Skip to content
Herschel Walker’s Hypocrisy Matters
Go to my account

Herschel Walker’s Hypocrisy Matters

Maybe not now, for the GOP faithful. But politics is a long game.

Herschel Walker speaks at a campaign event. (Photo by Elijah Nouvelage/Getty Images)

Herschel Walker, the Republican former football star running for a Georgia Senate seat who supports a total ban on abortion, denies he pressured a former girlfriend to have an abortion, which he paid for. He’s almost certainly lying.

The allegations are easy to believe while his rambling, often contradictory denials are not. The Daily Beast, which broke the story, says it can document the anonymous woman’s claim with, among other things, a $700 check from Walker. We’ve already seen the “get well” card—written in Walker’s handwriting, according to his own son.

Given that Walker has so many demons and skeletons in his closet—he’s like a one-man haunted house—it seems a safe bet the story is true. Even Walker’s denials are taking on a bit of an “even if I did it” hue as he leans into how he’s been “redeemed” and so therefore his past actions (which he didn’t do!) shouldn’t count against him.

Now, here’s the complicated part: Does it matter?

The answer is “Yes, no, maybe.”

Let’s start with the “maybe.” The allegations might matter to a very small group of persuadable anti-abortion Republican or undecided independent voters. Walker was already behind in the polls, and it’s hard to see how this “October surprise” helps win any of them. “Abortion for me, but not for thee” has, to put it mildly, a very niche appeal.

But it’s also possible that this late hit on Walker will perversely help rally the GOP base, which has a Pavlovian reflex to defy “the fake news media.” That’s what Ralph Reed, the founder of the Christian Coalition and a former Georgia GOP state chairman, thinks might happen. He compared this revelation to the Access Hollywood tape in which Donald Trump could be heard boasting of his sexual predations of women. Logically, it’s a strange defense given that the Access Hollywood tape wasn’t fake news.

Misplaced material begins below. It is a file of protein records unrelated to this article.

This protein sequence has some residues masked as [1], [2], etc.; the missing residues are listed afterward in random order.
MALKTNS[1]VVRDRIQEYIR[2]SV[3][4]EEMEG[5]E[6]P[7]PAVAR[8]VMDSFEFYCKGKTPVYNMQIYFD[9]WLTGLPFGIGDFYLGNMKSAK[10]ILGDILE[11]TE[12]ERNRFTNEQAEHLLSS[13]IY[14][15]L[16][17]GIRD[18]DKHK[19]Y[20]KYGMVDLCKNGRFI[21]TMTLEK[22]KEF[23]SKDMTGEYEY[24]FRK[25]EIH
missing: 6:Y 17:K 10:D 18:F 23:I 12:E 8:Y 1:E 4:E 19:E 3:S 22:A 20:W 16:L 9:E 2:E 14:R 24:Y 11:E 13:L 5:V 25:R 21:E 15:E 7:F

“We’ve seen this movie before,” Reed told the New York Times. He not only expects “100 percent” that evangelical Christians will stay with Walker, but they might turn out in even bigger numbers to own the libs, or whatever.

Most intellectually honest conservative commentators concede the allegations are bad for all the obvious reasons, but this is what you get when you let Trump handpick a rookie celebrity candidate and forgo any serious vetting. Frustratingly for many on the right, an experienced, generic Republican would have won this race in a cakewalk—as Georgia Republican Gov. Brian Kemp looks to be doing, despite Trump’s attacks on him. But the party has stuck with Walker.

The key fact for many Republicans is that control of the Senate is on the line. Better to have a hypocritical and flawed Republican voting their way in a GOP-controlled Senate than the alternative, they figure. “I don’t care if Herschel Walker paid to abort endangered baby eagles,” right-wing commentator Dana Loesch declared. “I want control of the Senate!” (Another odd comparison: aAbortion foes usually believe that unborn humans morally outrank baby birds.)

So, maybe it will matter electorally, either by dampening Walker’s support in the middle or by boosting turnout from the GOP base—or, for that matter, the Democratic base.

But, no, it doesn’t matter to the GOP party faithful.

What about the yes? Politics is a long game. And there’s simply no avoiding the fact that in the long term this is a self-inflicted wound for the right. If Walker admitted his sins and asked for forgiveness, he might possibly be in better shape politically. I’m more certain that message would help social conservatives.

The claim that abortion foes don’t really care about the unborn and just want to control women is an old one. Embracing Walker despite the allegations gives that claim new power. Sincerity matters. As Nick Catoggio writes, “I believe strongly that sincere pro-life advocacy is more likely to reduce abortion long-term than insincere pro-life legislation will.”

Hypocrisy on abortion is different than other hypocrisies—gun control advocates who have guns, climate change Jeremiahs flying private jets, etc. According to the moral logic Walker wants translated into law, he’s akin to an accomplice to a murder. That makes him—and his glib defenders—poor advocates for the unborn.

It may be easy for the GOP to shrug off these revelations as inconsequential for the November election. The problem for sincere opponents of abortion is that this will make their work a lot harder, for a long time after the midterms.

Jonah Goldberg is editor-in-chief and co-founder of The Dispatch, based in Washington, D.C. Prior to that, enormous lizards roamed the Earth. More immediately prior to that, Jonah spent two decades at National Review, where he was a senior editor, among other things. He is also a bestselling author, longtime columnist for the Los Angeles Times, commentator for CNN, and a senior fellow at the American Enterprise Institute. When he is not writing the G-File or hosting The Remnant podcast, he finds real joy in family time, attending to his dogs and cat, and blaming Steve Hayes for various things.